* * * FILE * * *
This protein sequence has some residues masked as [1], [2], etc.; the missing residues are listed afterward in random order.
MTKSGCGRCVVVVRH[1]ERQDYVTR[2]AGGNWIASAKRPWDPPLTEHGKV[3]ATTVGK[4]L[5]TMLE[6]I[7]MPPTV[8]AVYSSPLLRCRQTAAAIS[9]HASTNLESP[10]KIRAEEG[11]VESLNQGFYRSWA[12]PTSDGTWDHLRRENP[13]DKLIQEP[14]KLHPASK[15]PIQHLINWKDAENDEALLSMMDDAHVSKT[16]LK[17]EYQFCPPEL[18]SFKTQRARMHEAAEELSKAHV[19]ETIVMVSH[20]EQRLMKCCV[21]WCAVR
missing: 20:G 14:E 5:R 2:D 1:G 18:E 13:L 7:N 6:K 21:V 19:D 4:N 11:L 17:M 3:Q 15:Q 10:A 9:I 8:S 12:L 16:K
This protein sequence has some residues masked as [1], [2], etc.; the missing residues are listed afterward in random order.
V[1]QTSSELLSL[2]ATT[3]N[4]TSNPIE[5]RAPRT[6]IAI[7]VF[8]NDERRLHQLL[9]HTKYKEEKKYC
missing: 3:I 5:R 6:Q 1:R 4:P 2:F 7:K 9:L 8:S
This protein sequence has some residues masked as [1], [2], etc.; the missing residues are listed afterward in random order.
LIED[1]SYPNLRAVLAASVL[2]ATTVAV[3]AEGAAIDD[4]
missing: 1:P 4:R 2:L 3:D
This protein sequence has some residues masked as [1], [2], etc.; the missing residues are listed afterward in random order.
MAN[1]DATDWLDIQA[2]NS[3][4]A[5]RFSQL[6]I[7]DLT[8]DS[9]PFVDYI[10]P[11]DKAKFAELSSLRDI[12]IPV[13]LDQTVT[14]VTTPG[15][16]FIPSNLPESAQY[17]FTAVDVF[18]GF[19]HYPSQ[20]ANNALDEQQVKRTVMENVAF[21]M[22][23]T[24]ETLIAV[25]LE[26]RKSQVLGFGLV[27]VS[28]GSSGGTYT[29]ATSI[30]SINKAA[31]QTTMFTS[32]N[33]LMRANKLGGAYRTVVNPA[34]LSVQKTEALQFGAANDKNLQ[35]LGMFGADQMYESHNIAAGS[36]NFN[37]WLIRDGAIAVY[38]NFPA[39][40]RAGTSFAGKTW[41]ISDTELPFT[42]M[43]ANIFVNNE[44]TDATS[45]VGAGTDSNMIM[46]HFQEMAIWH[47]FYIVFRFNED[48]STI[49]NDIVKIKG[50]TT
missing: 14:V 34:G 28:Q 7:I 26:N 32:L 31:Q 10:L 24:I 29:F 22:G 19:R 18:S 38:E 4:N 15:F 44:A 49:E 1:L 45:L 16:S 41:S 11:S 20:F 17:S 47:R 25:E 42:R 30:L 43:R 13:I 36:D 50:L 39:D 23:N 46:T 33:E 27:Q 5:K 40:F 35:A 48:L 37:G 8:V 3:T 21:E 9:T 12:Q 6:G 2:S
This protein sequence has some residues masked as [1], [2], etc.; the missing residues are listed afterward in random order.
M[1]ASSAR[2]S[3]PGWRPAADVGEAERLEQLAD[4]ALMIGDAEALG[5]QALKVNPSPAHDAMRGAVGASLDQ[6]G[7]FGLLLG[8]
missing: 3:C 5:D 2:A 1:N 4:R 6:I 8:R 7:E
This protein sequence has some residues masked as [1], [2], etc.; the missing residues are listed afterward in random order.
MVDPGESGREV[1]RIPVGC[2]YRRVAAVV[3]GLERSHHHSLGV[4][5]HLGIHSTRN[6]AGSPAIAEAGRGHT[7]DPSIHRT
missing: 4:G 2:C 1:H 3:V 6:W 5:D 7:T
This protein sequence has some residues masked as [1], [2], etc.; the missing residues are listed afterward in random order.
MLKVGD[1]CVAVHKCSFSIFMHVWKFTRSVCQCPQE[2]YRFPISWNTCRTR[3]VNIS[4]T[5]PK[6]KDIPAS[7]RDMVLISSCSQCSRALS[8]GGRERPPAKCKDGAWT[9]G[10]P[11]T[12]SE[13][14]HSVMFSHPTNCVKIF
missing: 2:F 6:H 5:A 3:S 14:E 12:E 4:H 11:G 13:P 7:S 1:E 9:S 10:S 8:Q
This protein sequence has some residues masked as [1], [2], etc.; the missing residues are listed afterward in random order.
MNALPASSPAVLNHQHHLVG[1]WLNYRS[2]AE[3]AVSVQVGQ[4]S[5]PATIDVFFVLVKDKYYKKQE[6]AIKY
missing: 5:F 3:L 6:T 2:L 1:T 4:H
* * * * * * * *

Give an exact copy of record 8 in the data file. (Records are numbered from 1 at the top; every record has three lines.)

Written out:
This protein sequence has some residues masked as [1], [2], etc.; the missing residues are listed afterward in random order.
MNALPASSPAVLNHQHHLVG[1]WLNYRS[2]AE[3]AVSVQVGQ[4]S[5]PATIDVFFVLVKDKYYKKQE[6]AIKY
missing: 5:F 3:L 6:T 2:L 1:T 4:H